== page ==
JUNE 21, 2018, SWAMPSCOTT – Not many sixth-graders can say they’ve spoken to a crowd of thousands of people on Boston Common, received a personal video from a former Patriots player, or raised over $25,000.
Mason Wetmore of Swampscott can. It’s all come as part of his work with the New England chapter of the Crohn’s & Colitis Foundation, which named him as the Pediatric Honored Hero last year.
Two years ago, Mason began experiencing sudden weight loss. He had no appetite, bad stomach aches, and always felt like he wanted to lie down. After a series of painful procedures, he was diagnosed with Crohn’s disease, a chronic inflammatory condition of the gastrointestinal tract for which there is no known cure.
“When the doctor said ‘disease,’ that’s all Mason heard, and it freaked him out, because he didn’t know what that meant,” said his mother, Jill Simmons Wetmore.
At just 10 years old, Mason learned he would have a condition that could last his whole life and require many sacrifices. He couldn’t eat many of his favorite foods because he had to follow a restrictive diet. Most importantly, he felt alone, as though none of his friends understood what he was going through.
And so he decided to take action. Just two months after his diagnosis, he formed Mason’s Marchers, a group of friends and family who walked in the Crohn’s & Colitis Foundation’s Boston Take Steps Walk. Marchers included his grandparents Steve and Judi Simmons of Swampscott, the former directors of Camp Menorah. The first year, the group raised $3,200. The following year – 2017 – 40 people marched to raise over $10,000. Mason was honored as the Pediatric Honored Hero, and told his story to thousands of people gathered at Boston Common.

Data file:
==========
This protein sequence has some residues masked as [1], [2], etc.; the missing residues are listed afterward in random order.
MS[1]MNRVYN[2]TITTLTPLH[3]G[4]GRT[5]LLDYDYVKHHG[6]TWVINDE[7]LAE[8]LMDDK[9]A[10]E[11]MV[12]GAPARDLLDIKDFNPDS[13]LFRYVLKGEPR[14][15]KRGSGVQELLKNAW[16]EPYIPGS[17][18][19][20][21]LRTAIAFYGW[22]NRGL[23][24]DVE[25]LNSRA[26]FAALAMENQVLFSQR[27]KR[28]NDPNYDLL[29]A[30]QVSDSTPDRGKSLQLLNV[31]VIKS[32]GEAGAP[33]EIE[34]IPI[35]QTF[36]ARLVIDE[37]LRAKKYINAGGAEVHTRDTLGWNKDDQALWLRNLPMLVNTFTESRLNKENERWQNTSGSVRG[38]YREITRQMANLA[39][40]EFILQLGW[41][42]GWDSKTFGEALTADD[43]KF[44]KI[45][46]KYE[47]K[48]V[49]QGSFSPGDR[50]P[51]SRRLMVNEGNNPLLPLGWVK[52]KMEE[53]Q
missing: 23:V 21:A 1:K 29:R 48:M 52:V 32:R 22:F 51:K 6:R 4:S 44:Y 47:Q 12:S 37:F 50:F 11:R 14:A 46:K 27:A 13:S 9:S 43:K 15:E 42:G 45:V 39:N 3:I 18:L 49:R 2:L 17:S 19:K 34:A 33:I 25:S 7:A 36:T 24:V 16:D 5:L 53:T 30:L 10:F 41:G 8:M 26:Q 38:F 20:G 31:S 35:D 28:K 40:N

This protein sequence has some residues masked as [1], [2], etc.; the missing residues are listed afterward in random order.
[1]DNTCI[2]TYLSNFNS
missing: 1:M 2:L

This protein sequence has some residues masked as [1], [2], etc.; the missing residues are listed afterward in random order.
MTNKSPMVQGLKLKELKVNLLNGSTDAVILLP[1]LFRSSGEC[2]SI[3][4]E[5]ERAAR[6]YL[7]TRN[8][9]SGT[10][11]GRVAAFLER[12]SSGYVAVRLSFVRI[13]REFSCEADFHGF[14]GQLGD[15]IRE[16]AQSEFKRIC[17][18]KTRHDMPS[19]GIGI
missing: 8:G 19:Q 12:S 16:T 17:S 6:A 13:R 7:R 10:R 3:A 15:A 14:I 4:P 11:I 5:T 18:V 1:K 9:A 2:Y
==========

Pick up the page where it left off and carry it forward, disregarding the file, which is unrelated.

On June 9 of this year, Mason and 34 other people walked again and raised an additional $12,000. He also helped organize a fundraiser in April at the Point of Pines Yacht Club in Revere. Local businesses donated 100 items for a silent auction, and over 160 people attended.
“Support from the community has been so overwhelming,” said Jill. “It’s so important that Mason isn’t alone and has the support of friends.”
Jill, who organizes the SMARTY youth group at Temple Emanu-El, added that she hopes Mason will be able to raise more money for CCF as part of a service project for his upcoming bar mitzvah.
He’s also been able to meet and befriend other kids his age with Crohn’s, and learned there are fellow students as well as teachers at Swampscott Middle School that have the disease.
Last year, he discovered that one of his idols, retired Patriots player Matt Light, has Crohn’s. A friend of his mother knew Light, and told him Mason’s story. Light sent a video back in which he told Mason, “You’re doing amazing work, and you’re making a big difference … with your awesome attitude and all the work you’re doing, the folks at CCF are gonna do all they can to help find a cure soon.”